Recently, Byron Angel wrote me to inquire if FAI had provisions for Concentration Fire, i.e. organized fire by two more ships against the same target, to exercise numerical superiority without suffering the penalty for multiple battery interference. I replied that there was no provision in the basic FAI rules. While I was aware that the Russian Fleet had employed it to some extent in the Black Sea, it was my understanding that this tactic was part of the RN’s post Jutland revisions that were only being implemented in 1918. Concentration fire later received a lot of attention and was developed into a major tactic in the interwar period.Byron quickly straightened me out on that:“Concentration fire was a known and understood gunnery tactic from the beginning of the war and was mentioned as early as Jellicoe’s 1914 GFBO’s. Relevant text quoted as follows – Quote -Distribution of gunfire.11. In a fleet action with fleets deployed on similar courses, the commander of the leading division is to concentrate his four leading ships in pairs on the two ships in the enemy’s van. Commanders of other divisions are to allow for this when giving their ships their targets ; captains are to reckon on it when selecting their target. If the fleets deploy on opposite courses, it is of equal if not greater importance to throw the enemy’s van into confusion, and, if he can safely do so, the commander of the rear division should therefore concentrate the fire of his four rear ships on the two ships of the enemy’s van.(Signal 1000 of 15th August, 1914).- Unquote By 1916, the fire concentration rules of the GFBO’s in effect as of Jutland had evolved to read as follows Quote –When concentration is possible, pairs will give the best results, as mutual interference to observation of fire is then practically negligible; three of four ships can, however, concentrate effectively on one if the conditions are sufficiently good to admit of spotting and so keeping the range. Unquote We know from testimony of one of WARRIOR’s officers in “The Fighting at Jutland” that DEFENCE and WARRIOR had practiced pair firing together and used the technique against WIESBADEN at Jutland.It’s worth noting that the RN naval wargaming rules of 1922 mentioned that the effects of concentration fire were not considered additive beyond pairs. They stipulated that a three ship concentration equaled approximately 2.5x fire effect and that of a four ship concentration equaled 3x fire effect. The RN was intensively experimenting with various concentration fire methods all the way into the 1930’s. Quite an interesting story, really.The IGN was actually better trained in concentration fire techniques from the beginning of the war, having spent a good deal of time pre-war in developing same. SEYDLITZ and DERFFLINGER demonstrated an effective pair fire concentration against LION at Dogger Bank. 2nd Scouting Group actually delivered an organized FOUR ship fire concentration against CHESTER at Jutland, scoring (IIRC) 19 hits in five minutes before CHESTER turned away and escaped. British post-Jutland reports remark on the speed and effectiveness with which the leading German dreadnoughts of the HSF had been able to mass a concentration fire on the turning point of 5BS during their 16-point turn to escape to the North. With their inferiority in numbers, opportunities did not abound for the Germans to display their skills in this particular area.Concentration fire was certainly in play with both sides at Jutland. References to it just tend to get lost in the mass of other historical material deemed more important to the overall battle narrative. Wargame-wise, I would suggest that permitting pair-firing by adjacent ships in the same formation without penalty is sufficient. The complications of modeling concentration fire by numbers greater than two seems at first glance just not worth it to me – unless your gunnery mechanics are serendipitously able to accommodate a simple modifier such as moving down one level for concentrations of three or four ships.”Byron further steered me to William Schleihauf’s article “A Concentrated Effort: Royal Navy Gunnery Exercises at the End of the Great War” in Warship International No. 2, 1998. Like all Bill’s work, it is right on target and meticulously researched. Highly recommended for those of you that want to explore the details and development of this tactic.In view of all this, let’s turn to and develop an optional rule for concentration fire. It should be optional because it applies only in specific circumstances and adds complexity to gunnery combat. Our task is distill concentration fire into useful optional rules for both WW I and the later Interwar and WW II periods that realistically simulate the different requirements and limitations of these eras.Concentration fire required good, daytime visibility to spot salvos. This could not be achieved at night and mutual interference remained a major problem for both visual fire control and the early RFC equipment in 1942 – 43 nocturnal engagements in the Solomons. Proximity and a clear LoS between the firing ships was also required to ensure the uninterrupted communication needed for coordination. Further, concentration fire was limited to main batteries as the forest of shell splashes from rapid firing secondary and/or tertiary batteries generally confused and complicated spotting.Basically, there were two methods developed to concentrate fire on the same target without mutual interference. The first (and less complex) was sequence firing, referred to as “GIC” in the Royal Navy for its three character signal code. In this method, ships coordinated and fired in a fixed time slot sequence, with one ship firing while the other was reloading. With careful attention to time slots, a ship could spot her salvos while ignoring other ship’s salvos in the “off” time slots. Ships exchanged gunnery data, but each ship spotted and controlled her own fire. It required steady communication for coordination and could be used by ships with different size main batteries. However, the fixed time sequence limited the effective rate of fire (RoF) to batteries with slow reload times and extended range for salvo time of flight. The normal, occasional delays in reloading one or more main battery turrets and temporary visibility obstructions for spray, smoke, etc. could cause a ship to miss her sequence. Further, it prevented the normal process in which a ship would correct salvos until the target was straddled and then fire several salvos as quickly as possible before repeating the spotting process to “get on” again. These limitations meant sequence firing was generally effective only for pairs of ships [additional ships further reduced the effective time slots and widened RoF limitation effects] at long range (12,000 yds +). GIC firing procedures were standardized in the Royal Navy after Jutland for capital ship divisions. Following a November 1917 cruiser clash with the HSF, this was extended to light cruisers which had been equipped with centralized director fire control.The other method was massed firing, referred to as GMS in the RN. One ship acted as the master ship and controlled the fire for all participating ships, enabling multi-battery salvos and larger ladders to get on target quicker. Since one ship was providing the fire control, all participating ships had to have the same type of main battery and robust communications to quickly pass range and azimuth corrections for succeeding salvos to each ship. It had the advantage of RoF flexibility and larger salvos and was not limited to long range. But, it required intensive training and frequent practice by the participating ships to be effective and fast, uninterrupted communications to work. This was largely beyond WWI technology. In addition, the increased number of splashes from multi-battery salvos was more difficult to correctly spot. In early 1918, Cdr. H. E. Kimmel, a USN observer with the Grand Fleet, confirmed to the USN General Board that massed firing trials had been practically abandoned, “That was a failure.” He added that sequence firing, “…shows promise of considerable development.”Post war, all navies pursued the promise of concentration fire and developed the required W/T communication technology and firing techniques to maximize its application. Range clocks and turret azimuth marks were developed to enhance intercommunication and became prominent in interwar photographs. The RN’s 1939 FIRING MANUAL noted that GMS was, “…the standard system and is used by all ships armed with similar guns and equipped with similar fire control tables.” GIC was an alternate method for ships with different batteries and ships from different divisions, which had not practiced together.The USN pursued a slightly divergent course developing dye colored shells to differentiate salvos through the use of different colors for each ship. Practice brought proficiency and confidence in this approach was evident in the USN Battleship Doctrine of the late ‘30s. “In concentration fire, when spotting projectiles are being used, ships will proceed without regard to each other, as in the case of single or ship-for-ship fire. When spotting projectiles are not used, ships in concentration will fire in rotation beginning with the concentration leader, but no ship will wait appreciably more than one half salvo interval for a preceding ship to take its turn. When ships are firing in rotation, a ship must not fire a salvo within five seconds of another ship’s salvo.” Given that anything but “short” splashes were extremely difficult to spot at long range, it would seem color dye shells were planned to be used primarily with aerial spotting.Incidentally, the RN also pursued spotting projectiles. The British colored dye mechanism, called a “K device,” was based on a French pre-WW II design that proved defective and had to be redesigned. This delayed the issuance of “K shells” (5.25” and larger) until mid 1942, by which time there was little opportunity for employment.By the eve of WWII, all navies had developed concentration fire procedures and practiced them frequently until they were confident their ships were ready to use them should the tactical situation arise. Sounds great in theory, but like most other things, it proved much harder to achieve in the stress and confusion of battle than it had been in the many pre-war training exercises. The RN also noted that the frequent drills and practice needed to ensure effective coordination were hard to maintain with ships continually steaming in anti-air and anti-submarine escort operations. Combining warships into last minute ad hoc divisions for an operation became the norm, which also hindered ships working together long enough to develop the required teamwork. These trends reached a nadir in June ’44 when Admiral Lee had to decline a potential engagement because his US fast battleships had been too busy escorting carriers to practice their traditional gunnery skills. Further, there were few daylight engagements between forces large enough to create the numerical superiority situations that called for concentration fire. Thus, actual examples of concentration fire were fairly rare.Below are draft optional concentration fire rules for WW I and the later Interwar/WWII period. Please review them and try them out in your games. Then, share your results and give us your comments. Your feedback will help determine if we adopt them as official optional rules or modify them further. It is recommended that optional rule Section 1.15.13 (Not Engaged targets) be used in conjunction with these rules to maintain a realistic distribution of fire.FLEET ACTION IMMINENT7.5.10 Concentration Fire Optional rulePairs of adjacent ships from the same division can employ concentration fire to engage a common target with 6” or larger main batteries during daylight scenarios, without having to apply the multiple battery interference row shift adjustment described in rule Section 7.5.7. Paired ships must be within 1ooo yds of one another in the same formation with a clear LoS, unobstructed by funnel smoke, between them to ensure the required communications. Director fire control (DCT) is not required. Captains must announce “concentration fire” when attacks are executed. If challenged, the referee will confirm the firing ships meet the requirements for this tactic. When other ships and/or secondary or tertiary batteries also engage the same target, the multiple battery interference adjustment will apply for ALL batteries.·Minimum Range The range to the target must exceed 9ooo yds to provide the required salvo flight time sequence.·W/T Concentration fire requires a working W/T on both ships. If one ship receives W/T damage, concentration fire is canceled until her W/T is repaired as described in rule Section 7.9.1.·Restrictions Captains can utilize concentration fire only for main batteries. The shell splashes from secondary and tertiary batteries will interfere with spotting and negate this tactic. Time sequence limitations preclude the use of Rapid fire. Ships from different divisions cannot coordinate to concentrate fire.·Visibility Nocturnal concentration fire is prohibited due to inadequate spotting discrimination. Concentration fire is also precluded when spotting is intermittent due to fog.GENERAL QUARTERS THE THIRD EDITION1.5.14 Concentration Fire Optional ruleAdjacent ships from the same division can employ concentration fire to engage a common target with their main batteries during daylight scenarios, without having to apply the multiple battery interference row shift adjustment described in rule Section 1.5.6. Ships in a division may select either the sequence fire or massed fire concentration method described below, as applicable, to avoid mutual interference. Captains must announce “concentration fire” when attacks are executed. If challenged, the referee will confirm the firing ships meet the requirements for this tactic. When other ships and/or secondary or tertiary batteries also engage the same target, the multiple battery interference adjustment will apply for ALL batteries.·Sequence Fire Pairs of ships can engage the same target with main battery sequence fire at ranges exceeding 9ooo yds. The two ships may employ different size main batteries but cannot engage the same target with their secondary, or tertiary batteries. Rapid fire cannot be used with this technique.·Massed Fire A maximum of four adjacent ships in the same division with the same type of main battery can concentrate fire on a common target, controlled by one ship in the division. Each ship must be within 2ooo yds of the adjacent ship with a clear LoS to permit the required communication of fire control data. There is no minimum range restriction and they can employ rapid fire if applicable. Since this technique requires frequent, intensive training, only divisions designated in the scenario set up as having had the required practice can use this technique. If no designation was made prior to the start of an engagement, ships in a division are limited to sequence fire, described above.·Fire Control Ships which have taken Fire Control damage [loss of a DCT] may not employ either method of concentration fire.·Visibility Concentration fire requires visual spotting and cannot be utilized in night engagements or when spotting is intermittent due to fog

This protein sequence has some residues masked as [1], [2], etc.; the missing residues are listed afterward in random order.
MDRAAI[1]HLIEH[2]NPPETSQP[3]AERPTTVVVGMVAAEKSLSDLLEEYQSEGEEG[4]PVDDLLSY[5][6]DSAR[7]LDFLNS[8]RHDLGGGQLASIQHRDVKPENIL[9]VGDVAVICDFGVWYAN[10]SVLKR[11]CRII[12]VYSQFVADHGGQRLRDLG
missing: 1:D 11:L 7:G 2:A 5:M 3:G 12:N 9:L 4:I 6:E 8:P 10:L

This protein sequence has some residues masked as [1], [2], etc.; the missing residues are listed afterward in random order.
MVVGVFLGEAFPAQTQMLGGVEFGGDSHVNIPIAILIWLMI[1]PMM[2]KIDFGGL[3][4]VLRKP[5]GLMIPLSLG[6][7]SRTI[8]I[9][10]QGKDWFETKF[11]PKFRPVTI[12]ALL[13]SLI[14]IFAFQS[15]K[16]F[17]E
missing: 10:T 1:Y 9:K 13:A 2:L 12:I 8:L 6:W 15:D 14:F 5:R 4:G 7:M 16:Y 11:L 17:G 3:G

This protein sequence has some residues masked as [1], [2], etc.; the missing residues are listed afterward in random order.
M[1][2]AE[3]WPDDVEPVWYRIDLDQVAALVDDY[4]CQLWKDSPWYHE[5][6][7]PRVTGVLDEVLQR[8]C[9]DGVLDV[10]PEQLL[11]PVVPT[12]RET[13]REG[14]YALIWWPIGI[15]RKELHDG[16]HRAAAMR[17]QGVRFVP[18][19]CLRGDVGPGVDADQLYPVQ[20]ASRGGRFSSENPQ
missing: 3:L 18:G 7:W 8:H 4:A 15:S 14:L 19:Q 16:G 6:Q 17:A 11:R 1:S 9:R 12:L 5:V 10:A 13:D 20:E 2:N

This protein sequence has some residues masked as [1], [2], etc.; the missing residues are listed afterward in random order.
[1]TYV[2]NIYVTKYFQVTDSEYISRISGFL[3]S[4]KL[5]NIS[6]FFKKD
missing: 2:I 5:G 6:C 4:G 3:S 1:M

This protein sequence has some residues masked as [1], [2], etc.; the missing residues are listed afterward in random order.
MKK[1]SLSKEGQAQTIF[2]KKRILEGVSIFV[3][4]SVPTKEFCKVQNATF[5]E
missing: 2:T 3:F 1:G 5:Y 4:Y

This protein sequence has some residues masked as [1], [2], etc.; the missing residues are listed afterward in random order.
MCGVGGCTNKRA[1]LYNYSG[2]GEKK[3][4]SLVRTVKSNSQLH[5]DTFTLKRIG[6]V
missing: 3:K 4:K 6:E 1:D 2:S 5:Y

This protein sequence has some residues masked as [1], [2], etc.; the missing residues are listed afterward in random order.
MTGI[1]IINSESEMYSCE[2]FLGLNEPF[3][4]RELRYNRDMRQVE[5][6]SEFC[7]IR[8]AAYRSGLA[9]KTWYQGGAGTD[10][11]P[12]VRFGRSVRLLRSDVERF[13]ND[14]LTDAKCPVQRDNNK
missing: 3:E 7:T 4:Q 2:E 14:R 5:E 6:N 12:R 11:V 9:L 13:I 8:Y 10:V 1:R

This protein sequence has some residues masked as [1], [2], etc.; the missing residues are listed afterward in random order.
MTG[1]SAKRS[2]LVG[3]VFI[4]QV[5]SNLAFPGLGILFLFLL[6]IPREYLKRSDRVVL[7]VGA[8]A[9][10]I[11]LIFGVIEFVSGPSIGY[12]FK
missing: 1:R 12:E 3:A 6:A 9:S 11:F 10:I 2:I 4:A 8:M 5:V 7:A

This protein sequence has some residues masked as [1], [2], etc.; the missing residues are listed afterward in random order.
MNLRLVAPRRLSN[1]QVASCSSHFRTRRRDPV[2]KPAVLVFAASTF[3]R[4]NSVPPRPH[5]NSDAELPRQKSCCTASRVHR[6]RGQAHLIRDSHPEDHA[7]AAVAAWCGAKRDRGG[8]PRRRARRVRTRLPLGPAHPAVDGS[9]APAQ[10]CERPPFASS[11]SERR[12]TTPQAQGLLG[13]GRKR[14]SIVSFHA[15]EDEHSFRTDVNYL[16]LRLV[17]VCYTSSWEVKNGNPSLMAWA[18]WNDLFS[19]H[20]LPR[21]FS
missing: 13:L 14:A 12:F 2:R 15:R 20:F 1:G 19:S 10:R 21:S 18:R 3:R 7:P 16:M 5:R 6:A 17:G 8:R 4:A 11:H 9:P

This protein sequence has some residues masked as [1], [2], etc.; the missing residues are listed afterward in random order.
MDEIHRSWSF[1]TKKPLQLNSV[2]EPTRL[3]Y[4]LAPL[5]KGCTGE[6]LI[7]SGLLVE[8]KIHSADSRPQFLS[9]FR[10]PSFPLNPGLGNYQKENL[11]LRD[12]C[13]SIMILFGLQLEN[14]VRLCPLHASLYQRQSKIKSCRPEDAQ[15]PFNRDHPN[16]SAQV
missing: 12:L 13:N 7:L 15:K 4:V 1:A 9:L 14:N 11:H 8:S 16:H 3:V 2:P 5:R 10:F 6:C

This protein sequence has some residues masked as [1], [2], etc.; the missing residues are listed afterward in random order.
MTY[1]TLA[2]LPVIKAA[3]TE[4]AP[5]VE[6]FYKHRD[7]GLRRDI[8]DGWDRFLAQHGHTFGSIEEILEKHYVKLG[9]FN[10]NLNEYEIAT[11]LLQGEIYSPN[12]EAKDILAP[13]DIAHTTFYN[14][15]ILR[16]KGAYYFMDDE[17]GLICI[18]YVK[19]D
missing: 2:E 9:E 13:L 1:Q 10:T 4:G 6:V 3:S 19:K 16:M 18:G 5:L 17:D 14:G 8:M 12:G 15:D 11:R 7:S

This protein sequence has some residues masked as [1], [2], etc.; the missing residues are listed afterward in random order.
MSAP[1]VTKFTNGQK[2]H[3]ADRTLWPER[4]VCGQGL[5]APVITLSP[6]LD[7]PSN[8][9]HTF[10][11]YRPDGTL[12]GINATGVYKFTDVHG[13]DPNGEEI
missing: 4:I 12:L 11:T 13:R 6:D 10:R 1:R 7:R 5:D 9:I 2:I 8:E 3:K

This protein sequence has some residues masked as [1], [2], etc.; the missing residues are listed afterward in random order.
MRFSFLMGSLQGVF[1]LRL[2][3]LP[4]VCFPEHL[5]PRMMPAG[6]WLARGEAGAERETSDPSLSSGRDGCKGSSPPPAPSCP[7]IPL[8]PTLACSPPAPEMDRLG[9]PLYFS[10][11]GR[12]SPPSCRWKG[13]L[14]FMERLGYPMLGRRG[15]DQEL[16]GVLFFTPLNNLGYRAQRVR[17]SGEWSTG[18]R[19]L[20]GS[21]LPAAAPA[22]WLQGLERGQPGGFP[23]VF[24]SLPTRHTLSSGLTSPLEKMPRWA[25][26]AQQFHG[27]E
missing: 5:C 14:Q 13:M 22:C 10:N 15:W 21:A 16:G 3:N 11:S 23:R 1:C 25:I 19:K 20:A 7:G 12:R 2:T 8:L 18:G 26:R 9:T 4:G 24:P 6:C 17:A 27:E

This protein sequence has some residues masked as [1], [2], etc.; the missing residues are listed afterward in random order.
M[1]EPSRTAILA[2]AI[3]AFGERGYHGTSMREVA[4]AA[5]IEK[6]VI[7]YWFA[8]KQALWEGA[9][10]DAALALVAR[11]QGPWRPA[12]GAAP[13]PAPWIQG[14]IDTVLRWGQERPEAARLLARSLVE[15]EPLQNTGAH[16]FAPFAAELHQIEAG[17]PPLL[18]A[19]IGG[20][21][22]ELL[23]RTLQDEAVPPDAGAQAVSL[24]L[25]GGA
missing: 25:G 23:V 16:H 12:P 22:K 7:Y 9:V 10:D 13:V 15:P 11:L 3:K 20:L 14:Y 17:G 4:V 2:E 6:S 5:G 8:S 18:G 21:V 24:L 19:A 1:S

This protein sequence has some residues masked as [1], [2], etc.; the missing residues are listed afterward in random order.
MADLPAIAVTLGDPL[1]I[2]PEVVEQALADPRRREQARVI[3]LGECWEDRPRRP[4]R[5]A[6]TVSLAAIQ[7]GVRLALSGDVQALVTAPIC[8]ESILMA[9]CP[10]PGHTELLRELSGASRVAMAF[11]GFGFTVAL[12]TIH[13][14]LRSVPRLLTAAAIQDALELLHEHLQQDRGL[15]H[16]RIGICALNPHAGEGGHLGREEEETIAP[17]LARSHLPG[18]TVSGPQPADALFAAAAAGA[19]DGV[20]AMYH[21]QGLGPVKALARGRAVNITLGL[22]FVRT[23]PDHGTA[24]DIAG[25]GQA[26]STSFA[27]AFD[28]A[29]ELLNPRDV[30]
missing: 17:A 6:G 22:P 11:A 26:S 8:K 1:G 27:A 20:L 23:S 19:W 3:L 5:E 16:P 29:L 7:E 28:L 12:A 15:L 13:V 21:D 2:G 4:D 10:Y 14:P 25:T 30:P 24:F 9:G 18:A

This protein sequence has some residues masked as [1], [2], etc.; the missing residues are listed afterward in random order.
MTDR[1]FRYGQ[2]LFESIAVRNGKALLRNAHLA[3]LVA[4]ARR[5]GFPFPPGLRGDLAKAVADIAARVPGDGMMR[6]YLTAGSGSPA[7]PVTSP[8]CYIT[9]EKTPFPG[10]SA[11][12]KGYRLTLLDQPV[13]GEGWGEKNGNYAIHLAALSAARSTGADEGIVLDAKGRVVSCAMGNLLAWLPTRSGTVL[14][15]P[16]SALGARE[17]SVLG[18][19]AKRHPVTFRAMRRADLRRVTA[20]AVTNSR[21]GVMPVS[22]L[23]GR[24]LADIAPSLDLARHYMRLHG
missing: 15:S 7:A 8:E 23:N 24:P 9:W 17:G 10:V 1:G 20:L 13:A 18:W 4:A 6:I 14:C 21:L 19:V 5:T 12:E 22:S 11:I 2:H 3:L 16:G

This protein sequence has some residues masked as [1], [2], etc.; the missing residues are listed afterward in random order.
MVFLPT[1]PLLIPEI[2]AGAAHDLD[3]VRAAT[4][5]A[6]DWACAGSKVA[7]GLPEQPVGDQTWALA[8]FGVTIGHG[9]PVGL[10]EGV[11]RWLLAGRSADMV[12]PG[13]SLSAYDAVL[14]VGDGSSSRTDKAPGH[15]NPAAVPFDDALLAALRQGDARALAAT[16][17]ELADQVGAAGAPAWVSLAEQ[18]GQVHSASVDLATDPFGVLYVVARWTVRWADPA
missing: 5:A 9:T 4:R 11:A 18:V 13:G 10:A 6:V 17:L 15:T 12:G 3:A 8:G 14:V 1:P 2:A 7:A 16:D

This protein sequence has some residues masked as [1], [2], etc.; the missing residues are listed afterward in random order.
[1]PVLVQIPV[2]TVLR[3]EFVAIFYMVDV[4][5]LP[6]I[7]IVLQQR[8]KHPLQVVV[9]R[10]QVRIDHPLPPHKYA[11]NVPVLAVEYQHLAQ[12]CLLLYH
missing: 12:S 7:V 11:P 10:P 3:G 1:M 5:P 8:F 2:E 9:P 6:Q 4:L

#2 Steven Gilchrist